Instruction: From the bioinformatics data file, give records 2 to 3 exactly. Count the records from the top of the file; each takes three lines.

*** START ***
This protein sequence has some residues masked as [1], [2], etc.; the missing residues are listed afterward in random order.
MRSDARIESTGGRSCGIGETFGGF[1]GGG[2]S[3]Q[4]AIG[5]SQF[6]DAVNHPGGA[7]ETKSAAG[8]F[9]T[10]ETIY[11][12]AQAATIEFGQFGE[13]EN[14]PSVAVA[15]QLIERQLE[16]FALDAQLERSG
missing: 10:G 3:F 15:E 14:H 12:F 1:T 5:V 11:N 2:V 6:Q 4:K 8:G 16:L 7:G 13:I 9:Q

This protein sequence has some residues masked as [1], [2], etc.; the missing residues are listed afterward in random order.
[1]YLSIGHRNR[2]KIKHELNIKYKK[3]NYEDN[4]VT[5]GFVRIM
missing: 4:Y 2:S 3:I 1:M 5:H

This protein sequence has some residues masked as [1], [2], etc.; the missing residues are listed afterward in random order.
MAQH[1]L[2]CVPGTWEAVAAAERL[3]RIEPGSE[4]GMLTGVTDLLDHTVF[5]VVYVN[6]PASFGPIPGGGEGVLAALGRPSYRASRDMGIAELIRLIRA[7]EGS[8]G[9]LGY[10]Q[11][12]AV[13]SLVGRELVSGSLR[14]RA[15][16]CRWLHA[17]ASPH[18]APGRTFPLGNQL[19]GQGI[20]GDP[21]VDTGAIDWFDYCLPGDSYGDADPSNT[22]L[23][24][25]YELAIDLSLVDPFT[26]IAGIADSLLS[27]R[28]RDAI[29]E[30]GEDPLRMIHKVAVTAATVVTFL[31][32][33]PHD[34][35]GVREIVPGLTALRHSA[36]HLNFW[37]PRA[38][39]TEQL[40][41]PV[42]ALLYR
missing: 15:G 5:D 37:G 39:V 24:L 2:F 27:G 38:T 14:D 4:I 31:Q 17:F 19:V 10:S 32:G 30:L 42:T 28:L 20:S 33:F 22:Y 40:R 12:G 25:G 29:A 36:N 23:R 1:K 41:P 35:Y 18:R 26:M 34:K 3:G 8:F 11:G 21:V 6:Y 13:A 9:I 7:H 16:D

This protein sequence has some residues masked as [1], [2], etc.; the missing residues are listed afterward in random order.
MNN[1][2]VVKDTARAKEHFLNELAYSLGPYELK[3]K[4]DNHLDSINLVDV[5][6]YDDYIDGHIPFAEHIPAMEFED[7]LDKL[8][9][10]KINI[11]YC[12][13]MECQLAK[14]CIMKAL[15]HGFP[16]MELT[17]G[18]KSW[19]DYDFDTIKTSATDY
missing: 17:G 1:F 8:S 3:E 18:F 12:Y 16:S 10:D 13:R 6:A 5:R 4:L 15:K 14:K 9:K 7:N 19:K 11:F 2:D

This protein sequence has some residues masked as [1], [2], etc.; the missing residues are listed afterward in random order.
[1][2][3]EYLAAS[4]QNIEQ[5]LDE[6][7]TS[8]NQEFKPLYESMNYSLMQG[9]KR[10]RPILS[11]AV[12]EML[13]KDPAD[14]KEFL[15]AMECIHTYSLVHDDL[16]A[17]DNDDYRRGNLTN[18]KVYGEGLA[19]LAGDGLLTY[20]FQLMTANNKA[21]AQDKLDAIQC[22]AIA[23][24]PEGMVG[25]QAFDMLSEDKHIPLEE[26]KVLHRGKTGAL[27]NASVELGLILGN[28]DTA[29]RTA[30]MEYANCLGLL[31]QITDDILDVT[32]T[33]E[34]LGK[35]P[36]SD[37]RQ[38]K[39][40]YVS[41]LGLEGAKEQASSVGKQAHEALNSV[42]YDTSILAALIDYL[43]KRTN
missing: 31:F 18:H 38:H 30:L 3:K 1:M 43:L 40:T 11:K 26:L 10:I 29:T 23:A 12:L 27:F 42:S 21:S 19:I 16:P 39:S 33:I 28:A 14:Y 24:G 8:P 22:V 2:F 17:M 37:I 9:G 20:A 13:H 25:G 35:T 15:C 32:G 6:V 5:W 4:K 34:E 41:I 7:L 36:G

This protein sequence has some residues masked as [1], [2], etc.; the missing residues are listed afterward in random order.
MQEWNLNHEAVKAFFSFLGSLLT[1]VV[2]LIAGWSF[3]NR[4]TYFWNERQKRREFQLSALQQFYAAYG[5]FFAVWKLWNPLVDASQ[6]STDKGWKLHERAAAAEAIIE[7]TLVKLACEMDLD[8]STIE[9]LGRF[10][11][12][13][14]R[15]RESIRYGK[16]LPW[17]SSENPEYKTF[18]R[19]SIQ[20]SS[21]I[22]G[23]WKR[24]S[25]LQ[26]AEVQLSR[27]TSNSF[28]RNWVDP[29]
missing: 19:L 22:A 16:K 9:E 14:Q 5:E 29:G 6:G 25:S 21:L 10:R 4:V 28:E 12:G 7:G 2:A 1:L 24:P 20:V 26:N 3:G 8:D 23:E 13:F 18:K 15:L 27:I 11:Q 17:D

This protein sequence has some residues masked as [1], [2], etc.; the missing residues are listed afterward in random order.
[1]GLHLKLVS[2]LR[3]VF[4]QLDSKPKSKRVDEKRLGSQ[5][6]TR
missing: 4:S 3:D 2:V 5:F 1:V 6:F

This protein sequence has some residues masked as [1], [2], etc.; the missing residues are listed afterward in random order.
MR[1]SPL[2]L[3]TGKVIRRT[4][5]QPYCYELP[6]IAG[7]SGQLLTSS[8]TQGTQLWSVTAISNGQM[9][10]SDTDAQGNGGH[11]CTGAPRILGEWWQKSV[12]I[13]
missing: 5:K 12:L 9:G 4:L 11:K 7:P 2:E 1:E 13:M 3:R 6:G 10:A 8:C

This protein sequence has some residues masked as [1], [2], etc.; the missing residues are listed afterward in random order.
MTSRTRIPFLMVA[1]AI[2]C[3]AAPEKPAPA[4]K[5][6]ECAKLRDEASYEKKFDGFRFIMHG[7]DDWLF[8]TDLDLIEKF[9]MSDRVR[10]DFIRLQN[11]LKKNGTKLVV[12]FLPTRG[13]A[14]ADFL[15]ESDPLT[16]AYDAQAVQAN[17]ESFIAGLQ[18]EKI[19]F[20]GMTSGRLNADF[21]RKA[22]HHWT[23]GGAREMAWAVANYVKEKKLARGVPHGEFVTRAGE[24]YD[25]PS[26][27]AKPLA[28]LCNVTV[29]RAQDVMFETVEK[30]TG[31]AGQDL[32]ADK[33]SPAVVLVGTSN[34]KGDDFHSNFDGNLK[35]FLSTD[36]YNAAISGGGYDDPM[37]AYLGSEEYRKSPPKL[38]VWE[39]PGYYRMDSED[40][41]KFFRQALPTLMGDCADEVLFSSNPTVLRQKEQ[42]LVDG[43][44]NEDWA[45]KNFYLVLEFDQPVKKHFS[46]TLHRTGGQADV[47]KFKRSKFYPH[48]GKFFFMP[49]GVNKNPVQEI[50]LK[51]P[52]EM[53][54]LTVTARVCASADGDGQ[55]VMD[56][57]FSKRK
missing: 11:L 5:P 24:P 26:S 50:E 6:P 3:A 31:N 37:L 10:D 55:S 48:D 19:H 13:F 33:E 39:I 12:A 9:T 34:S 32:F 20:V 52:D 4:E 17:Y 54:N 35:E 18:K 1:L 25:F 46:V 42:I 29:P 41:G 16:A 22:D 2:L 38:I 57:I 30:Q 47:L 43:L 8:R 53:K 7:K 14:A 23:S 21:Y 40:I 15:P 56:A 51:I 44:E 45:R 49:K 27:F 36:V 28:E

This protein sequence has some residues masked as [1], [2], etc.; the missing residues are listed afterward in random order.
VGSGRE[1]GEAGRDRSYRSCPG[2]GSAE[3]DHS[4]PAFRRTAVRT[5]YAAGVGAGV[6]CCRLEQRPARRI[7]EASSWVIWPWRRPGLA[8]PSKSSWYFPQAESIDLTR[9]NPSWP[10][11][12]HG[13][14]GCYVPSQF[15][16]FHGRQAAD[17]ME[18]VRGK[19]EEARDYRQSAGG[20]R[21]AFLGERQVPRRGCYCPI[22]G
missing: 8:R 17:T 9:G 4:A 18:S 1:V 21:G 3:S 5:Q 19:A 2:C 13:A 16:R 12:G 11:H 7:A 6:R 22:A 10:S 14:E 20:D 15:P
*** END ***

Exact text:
This protein sequence has some residues masked as [1], [2], etc.; the missing residues are listed afterward in random order.
[1]YLSIGHRNR[2]KIKHELNIKYKK[3]NYEDN[4]VT[5]GFVRIM
missing: 4:Y 2:S 3:I 1:M 5:H

This protein sequence has some residues masked as [1], [2], etc.; the missing residues are listed afterward in random order.
MAQH[1]L[2]CVPGTWEAVAAAERL[3]RIEPGSE[4]GMLTGVTDLLDHTVF[5]VVYVN[6]PASFGPIPGGGEGVLAALGRPSYRASRDMGIAELIRLIRA[7]EGS[8]G[9]LGY[10]Q[11][12]AV[13]SLVGRELVSGSLR[14]RA[15][16]CRWLHA[17]ASPH[18]APGRTFPLGNQL[19]GQGI[20]GDP[21]VDTGAIDWFDYCLPGDSYGDADPSNT[22]L[23][24][25]YELAIDLSLVDPFT[26]IAGIADSLLS[27]R[28]RDAI[29]E[30]GEDPLRMIHKVAVTAATVVTFL[31][32][33]PHD[34][35]GVREIVPGLTALRHSA[36]HLNFW[37]PRA[38][39]TEQL[40][41]PV[42]ALLYR
missing: 15:G 5:D 37:G 39:V 24:L 2:F 27:G 38:T 14:D 4:I 31:Q 17:F 19:V 10:S 32:G 30:L 42:T 28:L 20:S 33:F 22:Y 40:R 12:G 25:G 29:A 36:N 23:R 1:K 41:P 35:Y 18:R 26:M 34:K 3:G 8:F 11:G 21:V 6:Y 13:A 9:I 7:H 16:D